Guevarra earlier said Roa is the government’s “David Tan” in its public sector monopolization of the rice industry, describing the alleged “bagman” as a trader close to Alcala who manages the kickbacks from the government-to-government rice importation scheme.

He added that the Justice Department should go after the alleged bagman, whom he referred to as “Buddy R.”

“Buddy R is a real person while David Tan is a product of fiction, a bogeyman or a phantom created to cow legitimate rice traders who oppose the G2G scheme. I will ask the DOJ to investigate this person,” Guevarra said.

Guevarra also chided Abono party-list Rep. Rosendo So for defending Alcala and acting as his spokesman to demonize David Tan.

Justice Secretary Leila de Lima on Wednesday said the National Bureau of Investigation was sticking by its theory that businessman Davidson Bangayan is the David Tan, whom Alcala has tagged as the head of a massive rice smuggling syndicate.

De Lima said despite Bangayan’s release from custody Tuesday, the NBI will pursue its investigation into his possible involvement in the rice smuggling cartel.

“NBI is more or less confident that they have the right guy. They said they are sufficiently convinced that Davidson Bangayan, the one who surfaced and arrested is David Tan,” De Lima told reporters.

Nonetheless, De Lima ordered the NBI to gather more proof that would completely establish that Tan and Bangayan are the one and the same.

She said, for now, the NBI would continue to gather evidence to pin down Bangayan.

“I’m actually challenging the NBI to do that—build a strong case. I want more proof that he and David Tan are one and the same person,” she said.

De Lima said she would discuss the matter with Alcala and Customs Commissioner John Sevilla to coordinate the ongoing probe on rice smuggling.

She said the Bureau of Immigration has been told to alert the Justice Department if Bangayan tries to leave the country.

De Lima said the NBI did not conclude that it had arrested the wrong person. It was the Caloocan regional trial court, which had issued an arrest warrant against him in the pilferage case, which cleared Bangayan.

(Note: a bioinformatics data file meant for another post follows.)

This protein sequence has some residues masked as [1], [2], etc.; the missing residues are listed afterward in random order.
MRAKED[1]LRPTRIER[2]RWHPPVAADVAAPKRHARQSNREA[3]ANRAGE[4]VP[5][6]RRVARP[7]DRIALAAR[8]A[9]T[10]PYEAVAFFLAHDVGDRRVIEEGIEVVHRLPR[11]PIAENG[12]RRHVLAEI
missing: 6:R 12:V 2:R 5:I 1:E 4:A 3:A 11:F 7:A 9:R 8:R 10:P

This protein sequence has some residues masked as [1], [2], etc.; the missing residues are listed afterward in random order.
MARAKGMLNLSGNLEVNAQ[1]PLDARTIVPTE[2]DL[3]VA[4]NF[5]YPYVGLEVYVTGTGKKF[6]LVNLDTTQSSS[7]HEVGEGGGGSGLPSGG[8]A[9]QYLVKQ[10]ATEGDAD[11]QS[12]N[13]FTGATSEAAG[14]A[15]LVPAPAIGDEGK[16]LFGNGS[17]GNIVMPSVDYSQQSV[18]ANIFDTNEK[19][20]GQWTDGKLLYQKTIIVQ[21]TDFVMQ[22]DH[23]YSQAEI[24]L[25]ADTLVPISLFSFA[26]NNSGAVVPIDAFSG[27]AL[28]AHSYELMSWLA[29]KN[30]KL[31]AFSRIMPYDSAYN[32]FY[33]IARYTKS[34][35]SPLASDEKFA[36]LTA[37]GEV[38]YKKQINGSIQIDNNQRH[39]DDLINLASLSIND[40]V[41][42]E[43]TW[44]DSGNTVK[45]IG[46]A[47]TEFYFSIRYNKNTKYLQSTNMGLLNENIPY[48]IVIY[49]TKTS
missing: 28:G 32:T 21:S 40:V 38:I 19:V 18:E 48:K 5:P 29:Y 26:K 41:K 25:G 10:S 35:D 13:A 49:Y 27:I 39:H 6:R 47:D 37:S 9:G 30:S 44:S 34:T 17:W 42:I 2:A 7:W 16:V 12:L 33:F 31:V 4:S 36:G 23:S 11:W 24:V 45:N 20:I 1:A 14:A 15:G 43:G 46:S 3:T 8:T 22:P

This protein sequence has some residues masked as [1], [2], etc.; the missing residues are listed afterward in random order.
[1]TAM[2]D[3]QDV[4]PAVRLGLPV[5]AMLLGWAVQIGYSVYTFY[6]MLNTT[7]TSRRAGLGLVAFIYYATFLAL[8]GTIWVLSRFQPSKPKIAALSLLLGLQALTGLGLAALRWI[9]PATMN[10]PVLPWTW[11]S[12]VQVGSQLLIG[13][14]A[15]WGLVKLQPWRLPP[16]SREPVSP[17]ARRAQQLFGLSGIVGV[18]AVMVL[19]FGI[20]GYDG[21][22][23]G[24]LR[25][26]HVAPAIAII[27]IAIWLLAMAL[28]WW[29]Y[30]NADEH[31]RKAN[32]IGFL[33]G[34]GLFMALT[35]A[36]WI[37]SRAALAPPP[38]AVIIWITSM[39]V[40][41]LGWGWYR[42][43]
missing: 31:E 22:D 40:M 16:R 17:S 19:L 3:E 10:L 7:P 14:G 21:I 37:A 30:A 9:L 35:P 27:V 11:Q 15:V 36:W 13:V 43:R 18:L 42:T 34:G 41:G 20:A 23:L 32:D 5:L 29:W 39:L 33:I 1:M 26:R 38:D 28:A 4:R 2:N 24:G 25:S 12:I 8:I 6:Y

She said the NBI was compelled to free Bangayan after his lawyers said the arrest warrant was for “David Tan” and not “Davidson Bangayan.”

The same arrest warrant became the basis the NBI used to immediately arrest Bangayan after he voluntarily appeared before the agency on Tuesday to deny reports linking him in rice smuggling.

De Lima said she was puzzled by the court’s action.

“This is the first time for me to see an arrest warrant where the court is the one that clears a person,” De Lima said.

The court also prevented NBI agents from checking the records in the case because they were not parties to it, she added.

“Why would they say that law enforcers have no right to look at the records of the case?” De Lima said.

“Why did the warrant of arrest explicitly state David Tan is not Davidson Bangayan? We have questions that need answers,” she said.

Bangyan appeared at the Justice Department Wednesday, denying he is Tan.

He also dismissed as “unfounded, speculative” allegations that Bangayan’s group of companies - Silver Dragon Resources Singapore Pte. Ltd., Silver Dragon Hongkong Limited, Advanced Scrap Specialist Corp., Amphibian Metal Trading Co., Advanced Transystem Corp. and Advanced Scrap Metal Corp. – had links to the alleged activities of Tan.

A Customs agent who spoke on condition of anonymity said there were two other David Tans, aside from Bangayan.

“The name David Tan is a known alias in Customs. But the problem is there are three A.K.A David Tan at the Pier,” the agent said.

Federation of Philippine Industries (FPI) chairman Jesus Arranza earlier identified Bangayan as the alleged big-time rice smuggler David Tan, whom the authorities had been hunting down. With Ronald O. Reyes